I just finished Fuzzy Bones, and started Golden Dreams, so you’ll get my analysis of that one, too, as soon as I finish it.
Ace contracted William Tuning to write Fuzzy Bones to either coincide with, or ride the success of, the re-release of the first two Piper books. I find it sort of odd that the book written in the 80s is FAR more sexist than the books written in the 60s. All of the established female characters are there, since Tuning wrote it as a continuation of the storyline begun in Fuzzy Sapiens. But Tuning diminishes their importance and involvement as professionals, and emphasizes their domestic roles, choosing to play up stereotyped and cliched male/female interaction. It’s kind of painfully like watching an episode of Donna Reed.
That said, I do like this book, just not as much as the Piper or Mayhar books. It’s much longer, the villains are stock, cliched and two-dimensional. And his depiction of Little Fuzzy is way off the mark. That said, I love his Upland Fuzzies, especially Stargazer. “What make do, Cobra Eyes?” is still my favorite quote. Sorry, but if you want context you’ll have to read the book. Which is not quite as painful as I make it sound. Just skim over the Victor Grego/Christianna Stone storyline parts, and the Hugo Ingerman parts, and focus on the mystery of the Upland Fuzzies and you’ll be fine.
I think Tuning felt that “more is better” in the drama/antagonist department, as there are several plotlines occurring concurrently. The Victor Grego falling in love with Christianna Stone who had gone to Zarathustra to be a prostitute and failed, and her trying to hide that from him, making her blackmailable by the villains. The crooked attorney Hugo Ingerman and his crazed (completely out of character as established in Fuzzy Sapiens) hunger for sunstones and attempts to rile up the populace while the priest, Rev, tries to hold things together. And the discovery of the Upland Fuzzies and their secret. Honestly, he really should have just picked one plot, preferably the Upland Fuzzies, and stuck with it.
I read it out of a sense of completeness, but like I said above, if you skim the Ingerman and Victor/Christianna stuff, the Upland Fuzzy storyline is excellent. Although the fact that he felt the need to provide Jack Holloway a love interest at the end of the book as a happy ending tack-on is more than a little annoying, and again, sexist as this Sociologist (female character, so of course a “soft science”) who came out to study Fuzzy society suddenly decides to drop everything to take care of him after he’s shot in one of the climaxes of the book. Barf.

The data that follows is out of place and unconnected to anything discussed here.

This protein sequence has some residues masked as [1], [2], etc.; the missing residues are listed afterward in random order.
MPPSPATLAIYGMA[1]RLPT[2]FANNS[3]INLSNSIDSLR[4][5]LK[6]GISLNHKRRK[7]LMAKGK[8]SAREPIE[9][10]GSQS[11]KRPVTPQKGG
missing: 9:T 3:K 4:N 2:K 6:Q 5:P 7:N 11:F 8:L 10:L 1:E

My friend Chris and I discussed the parts of this book I found problematic tonight, and he said that he wasn’t at all surprised that Tuning’s book was the more sexist of the two. For starters, Piper imagined a world where we would have moved away from the sexism of his era, and Tuning probably decided that he’d have to play up the sexism to realistically mimic the writing of someone from the late 50s early 60s. Citing more recent works in the Conan world, he explained that when more recent authors try to write in the style of an author from an earlier period, they often wind up creating more of a charicature than a true reproduction because they try too hard. Also, the 80s really weren’t all that less sexist and horrible than the 60s. They were sexist in a different way with the backlash against Feminism really coming into it’s own with the election of Ronald Reagan and his criminal gang, to paraphrase George Carlin.
So, yeah, there it is. Not a bad read, a little bloated by the extraneous plotlines, more sexist. I really would have liked him to have focused more on the Upland Fuzzies and their “mystery” as well as the legal repercussions, but I don’t know that he could have convincingly pulled off the legal stuff. But the Upland Fuzzy stuff is great.